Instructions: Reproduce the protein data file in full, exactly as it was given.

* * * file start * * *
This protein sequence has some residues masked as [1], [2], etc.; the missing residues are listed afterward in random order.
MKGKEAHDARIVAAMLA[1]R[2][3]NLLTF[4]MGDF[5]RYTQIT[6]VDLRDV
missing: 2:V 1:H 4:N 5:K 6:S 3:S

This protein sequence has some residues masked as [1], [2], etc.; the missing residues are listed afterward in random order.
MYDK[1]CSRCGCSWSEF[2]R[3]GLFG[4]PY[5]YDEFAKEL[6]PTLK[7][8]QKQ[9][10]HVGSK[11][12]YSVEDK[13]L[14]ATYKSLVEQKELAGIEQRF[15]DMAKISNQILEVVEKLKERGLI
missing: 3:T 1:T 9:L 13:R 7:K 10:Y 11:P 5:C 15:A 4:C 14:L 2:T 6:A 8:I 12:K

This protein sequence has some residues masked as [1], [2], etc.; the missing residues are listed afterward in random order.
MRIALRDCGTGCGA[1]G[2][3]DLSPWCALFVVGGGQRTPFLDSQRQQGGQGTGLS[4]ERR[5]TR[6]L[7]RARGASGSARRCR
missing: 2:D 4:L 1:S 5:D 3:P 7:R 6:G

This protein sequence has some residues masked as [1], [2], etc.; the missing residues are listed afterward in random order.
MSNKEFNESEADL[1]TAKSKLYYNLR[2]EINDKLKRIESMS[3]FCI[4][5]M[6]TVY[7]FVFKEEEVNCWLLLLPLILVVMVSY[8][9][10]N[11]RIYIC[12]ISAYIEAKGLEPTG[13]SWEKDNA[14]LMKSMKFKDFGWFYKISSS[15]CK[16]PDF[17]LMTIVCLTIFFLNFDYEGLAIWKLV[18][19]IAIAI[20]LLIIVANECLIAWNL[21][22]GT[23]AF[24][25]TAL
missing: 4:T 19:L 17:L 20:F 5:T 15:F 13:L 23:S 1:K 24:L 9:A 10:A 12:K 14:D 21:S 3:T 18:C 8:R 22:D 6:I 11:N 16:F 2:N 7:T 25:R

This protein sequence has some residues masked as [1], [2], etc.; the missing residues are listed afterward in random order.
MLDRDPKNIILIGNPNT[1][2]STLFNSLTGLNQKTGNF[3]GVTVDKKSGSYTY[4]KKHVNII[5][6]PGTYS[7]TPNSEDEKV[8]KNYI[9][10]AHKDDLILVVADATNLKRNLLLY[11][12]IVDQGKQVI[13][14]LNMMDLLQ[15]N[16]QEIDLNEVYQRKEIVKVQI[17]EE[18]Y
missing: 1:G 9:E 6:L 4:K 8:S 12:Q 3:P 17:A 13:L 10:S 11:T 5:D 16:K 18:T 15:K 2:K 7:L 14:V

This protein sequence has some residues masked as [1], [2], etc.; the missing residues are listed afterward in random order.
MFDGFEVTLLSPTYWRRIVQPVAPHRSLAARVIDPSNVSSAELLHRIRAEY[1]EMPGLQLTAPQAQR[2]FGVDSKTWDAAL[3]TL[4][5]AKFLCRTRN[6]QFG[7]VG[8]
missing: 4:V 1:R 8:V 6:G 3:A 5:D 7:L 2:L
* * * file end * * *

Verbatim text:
This protein sequence has some residues masked as [1], [2], etc.; the missing residues are listed afterward in random order.
MKGKEAHDARIVAAMLA[1]R[2][3]NLLTF[4]MGDF[5]RYTQIT[6]VDLRDV
missing: 2:V 1:H 4:N 5:K 6:S 3:S

This protein sequence has some residues masked as [1], [2], etc.; the missing residues are listed afterward in random order.
MYDK[1]CSRCGCSWSEF[2]R[3]GLFG[4]PY[5]YDEFAKEL[6]PTLK[7][8]QKQ[9][10]HVGSK[11][12]YSVEDK[13]L[14]ATYKSLVEQKELAGIEQRF[15]DMAKISNQILEVVEKLKERGLI
missing: 3:T 1:T 9:L 13:R 7:K 10:Y 11:P 5:C 15:A 4:C 14:L 2:T 6:A 8:I 12:K

This protein sequence has some residues masked as [1], [2], etc.; the missing residues are listed afterward in random order.
MRIALRDCGTGCGA[1]G[2][3]DLSPWCALFVVGGGQRTPFLDSQRQQGGQGTGLS[4]ERR[5]TR[6]L[7]RARGASGSARRCR
missing: 2:D 4:L 1:S 5:D 3:P 7:R 6:G

This protein sequence has some residues masked as [1], [2], etc.; the missing residues are listed afterward in random order.
MSNKEFNESEADL[1]TAKSKLYYNLR[2]EINDKLKRIESMS[3]FCI[4][5]M[6]TVY[7]FVFKEEEVNCWLLLLPLILVVMVSY[8][9][10]N[11]RIYIC[12]ISAYIEAKGLEPTG[13]SWEKDNA[14]LMKSMKFKDFGWFYKISSS[15]CK[16]PDF[17]LMTIVCLTIFFLNFDYEGLAIWKLV[18][19]IAIAI[20]LLIIVANECLIAWNL[21][22]GT[23]AF[24][25]TAL
missing: 4:T 19:L 17:L 20:F 5:T 15:F 13:L 23:S 1:K 24:L 9:A 10:A 12:K 14:D 21:S 3:T 18:C 8:R 22:D 6:I 11:N 16:F 2:N 7:T 25:R

This protein sequence has some residues masked as [1], [2], etc.; the missing residues are listed afterward in random order.
MLDRDPKNIILIGNPNT[1][2]STLFNSLTGLNQKTGNF[3]GVTVDKKSGSYTY[4]KKHVNII[5][6]PGTYS[7]TPNSEDEKV[8]KNYI[9][10]AHKDDLILVVADATNLKRNLLLY[11][12]IVDQGKQVI[13][14]LNMMDLLQ[15]N[16]QEIDLNEVYQRKEIVKVQI[17]EE[18]Y
missing: 1:G 9:E 6:L 4:K 8:S 12:Q 3:P 17:A 13:L 10:S 11:T 5:D 16:K 18:T 15:K 2:K 7:L 14:V

This protein sequence has some residues masked as [1], [2], etc.; the missing residues are listed afterward in random order.
MFDGFEVTLLSPTYWRRIVQPVAPHRSLAARVIDPSNVSSAELLHRIRAEY[1]EMPGLQLTAPQAQR[2]FGVDSKTWDAAL[3]TL[4][5]AKFLCRTRN[6]QFG[7]VG[8]
missing: 4:V 1:R 8:V 6:G 3:A 5:D 7:L 2:L